ACLU Objects to Reported Google Partnership With NSA
The American Civil Liberties Union is asking its members to contact Google executives and ask them not to work with the U.S. National Security Agency to investigate cyberattacks allegedly coming from China.
The civil liberties advocacy group, in an e-mail sent to members this week, asked them to object to the "troubling" partnership. The Washington Post reported last Thursday that Google and the NSA were drafting an agreement in which the spy agency would help the company investigate a major cyberattack that allegedly originated from within China.
"Google -- the world's largest search engine company with access to intimate details of our lives -- is negotiating an electronic surveillance deal with the National Security Agency -- the world's largest spying network," said the ACLU letter to members. "The implications of this deal are very troubling. The NSA ... is an intelligence collection agency with few effective checks against abuse and no public oversight of its activities."
The NSA has conducted surveillance on U.S. residents without court-ordered warrants, the ACLU letter noted. The NSA ran a terrorist surveillance program that targeted the phone calls and e-mail messages of some U.S. residents following the Sept. 11, 2001, terrorist attacks on the U.S.
Last week, a Google spokeswoman declined to comment on a partnership with the NSA. Google is working with U.S. authorities to investigate the attacks on its servers, and Google will work hard to protect its users' privacy and security, the spokeswoman said.
The Google spokeswoman didn't immediately respond to an e-mail requesting comments on the ACLU letter. The NSA press office didn't immediately respond, either.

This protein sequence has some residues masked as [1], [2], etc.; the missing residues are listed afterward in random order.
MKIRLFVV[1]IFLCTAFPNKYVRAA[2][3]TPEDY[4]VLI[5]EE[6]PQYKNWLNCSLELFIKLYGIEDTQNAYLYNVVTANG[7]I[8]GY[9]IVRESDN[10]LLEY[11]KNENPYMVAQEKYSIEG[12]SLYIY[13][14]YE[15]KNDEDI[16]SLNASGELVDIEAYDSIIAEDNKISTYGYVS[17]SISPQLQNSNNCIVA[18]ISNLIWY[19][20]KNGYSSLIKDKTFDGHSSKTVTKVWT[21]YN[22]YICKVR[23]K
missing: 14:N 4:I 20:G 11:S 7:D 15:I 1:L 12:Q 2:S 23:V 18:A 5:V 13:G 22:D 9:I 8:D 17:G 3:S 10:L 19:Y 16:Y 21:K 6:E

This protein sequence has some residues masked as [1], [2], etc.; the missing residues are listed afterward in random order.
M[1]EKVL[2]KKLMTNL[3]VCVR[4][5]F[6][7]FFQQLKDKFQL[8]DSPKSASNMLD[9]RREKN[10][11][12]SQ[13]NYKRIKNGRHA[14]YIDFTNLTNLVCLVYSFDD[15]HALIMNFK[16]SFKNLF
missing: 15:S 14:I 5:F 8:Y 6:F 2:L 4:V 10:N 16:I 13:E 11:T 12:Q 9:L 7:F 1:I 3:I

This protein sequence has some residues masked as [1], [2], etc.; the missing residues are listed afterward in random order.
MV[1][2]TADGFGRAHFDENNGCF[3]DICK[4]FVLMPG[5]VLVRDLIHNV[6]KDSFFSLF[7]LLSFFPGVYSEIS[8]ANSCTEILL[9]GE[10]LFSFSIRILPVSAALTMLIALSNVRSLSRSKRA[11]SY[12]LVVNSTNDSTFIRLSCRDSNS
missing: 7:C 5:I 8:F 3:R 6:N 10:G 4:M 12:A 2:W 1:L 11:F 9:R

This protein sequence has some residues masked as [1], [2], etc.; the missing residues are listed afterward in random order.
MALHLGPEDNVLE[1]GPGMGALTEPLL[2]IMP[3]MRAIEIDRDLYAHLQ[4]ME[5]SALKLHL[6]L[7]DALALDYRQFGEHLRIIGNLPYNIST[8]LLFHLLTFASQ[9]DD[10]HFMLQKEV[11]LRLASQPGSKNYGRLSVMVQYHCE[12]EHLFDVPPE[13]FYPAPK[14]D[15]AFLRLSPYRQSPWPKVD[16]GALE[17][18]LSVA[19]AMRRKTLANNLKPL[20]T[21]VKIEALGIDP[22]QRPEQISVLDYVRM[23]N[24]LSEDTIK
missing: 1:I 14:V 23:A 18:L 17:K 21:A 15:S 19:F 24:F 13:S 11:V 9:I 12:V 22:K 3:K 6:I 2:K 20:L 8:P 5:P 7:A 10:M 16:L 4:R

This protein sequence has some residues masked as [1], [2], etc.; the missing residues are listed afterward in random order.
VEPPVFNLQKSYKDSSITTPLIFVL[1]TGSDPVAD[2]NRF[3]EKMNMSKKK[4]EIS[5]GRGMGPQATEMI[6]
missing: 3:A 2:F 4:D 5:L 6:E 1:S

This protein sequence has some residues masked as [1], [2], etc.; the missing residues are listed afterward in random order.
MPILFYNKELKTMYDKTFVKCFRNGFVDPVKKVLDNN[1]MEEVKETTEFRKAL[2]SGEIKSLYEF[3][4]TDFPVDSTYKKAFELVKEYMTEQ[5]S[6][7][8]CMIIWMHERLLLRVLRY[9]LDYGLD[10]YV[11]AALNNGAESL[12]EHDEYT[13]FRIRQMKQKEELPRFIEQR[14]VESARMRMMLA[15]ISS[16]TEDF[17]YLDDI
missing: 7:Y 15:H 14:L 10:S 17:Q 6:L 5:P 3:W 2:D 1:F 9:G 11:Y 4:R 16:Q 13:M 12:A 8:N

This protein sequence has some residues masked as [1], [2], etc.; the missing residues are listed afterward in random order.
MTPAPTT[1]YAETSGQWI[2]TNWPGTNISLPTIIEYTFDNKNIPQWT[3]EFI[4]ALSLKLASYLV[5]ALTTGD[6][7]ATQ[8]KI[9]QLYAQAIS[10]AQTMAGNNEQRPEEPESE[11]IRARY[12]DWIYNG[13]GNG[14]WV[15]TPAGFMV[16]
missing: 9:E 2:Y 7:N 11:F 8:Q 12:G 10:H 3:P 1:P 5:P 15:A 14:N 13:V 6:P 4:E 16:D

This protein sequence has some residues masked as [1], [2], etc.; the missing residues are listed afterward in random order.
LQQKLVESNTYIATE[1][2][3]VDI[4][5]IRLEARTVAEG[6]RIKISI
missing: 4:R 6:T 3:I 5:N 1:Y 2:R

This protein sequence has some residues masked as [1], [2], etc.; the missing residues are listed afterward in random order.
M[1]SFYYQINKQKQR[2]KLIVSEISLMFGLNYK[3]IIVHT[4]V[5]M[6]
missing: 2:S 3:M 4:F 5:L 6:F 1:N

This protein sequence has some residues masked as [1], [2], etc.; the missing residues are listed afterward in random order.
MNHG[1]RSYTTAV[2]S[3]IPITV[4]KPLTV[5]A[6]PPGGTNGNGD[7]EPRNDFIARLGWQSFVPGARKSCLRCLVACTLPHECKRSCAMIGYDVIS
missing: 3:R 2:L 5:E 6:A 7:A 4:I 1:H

Last month, Google officials said the company may pull out of China because of censorship there and because of attacks that appear to be originating from within the country. Google said its servers were attacked in mid-December, with attackers targeting the Gmail accounts of Chinese human rights activists.
The ACLU Web site links to a letter its members can send to Google.
"How can I trust that [the NSA] will fix any security holes that it discovers, rather than make use of them to secretly spy on my communications especially given the agency's record in the past 8 years of carrying out unconstitutional warrantless domestic wiretapping?" the suggested letter said. "Google holds an awful lot of information about me and other Americans, and I urge you not to enter into this arrangement with the NSA. Any agreement should be with civilian agencies that are separate from the military, separate from the spy agencies, and subject to strict public oversight and checks and balances written into law."
The ACLU isn't the only group that's raised concerns about a potential partnership between Google and the NSA. Last week, the Electronic Privacy Information Center filed a Freedom of Information Act request with the NSA asking for details of the partnership.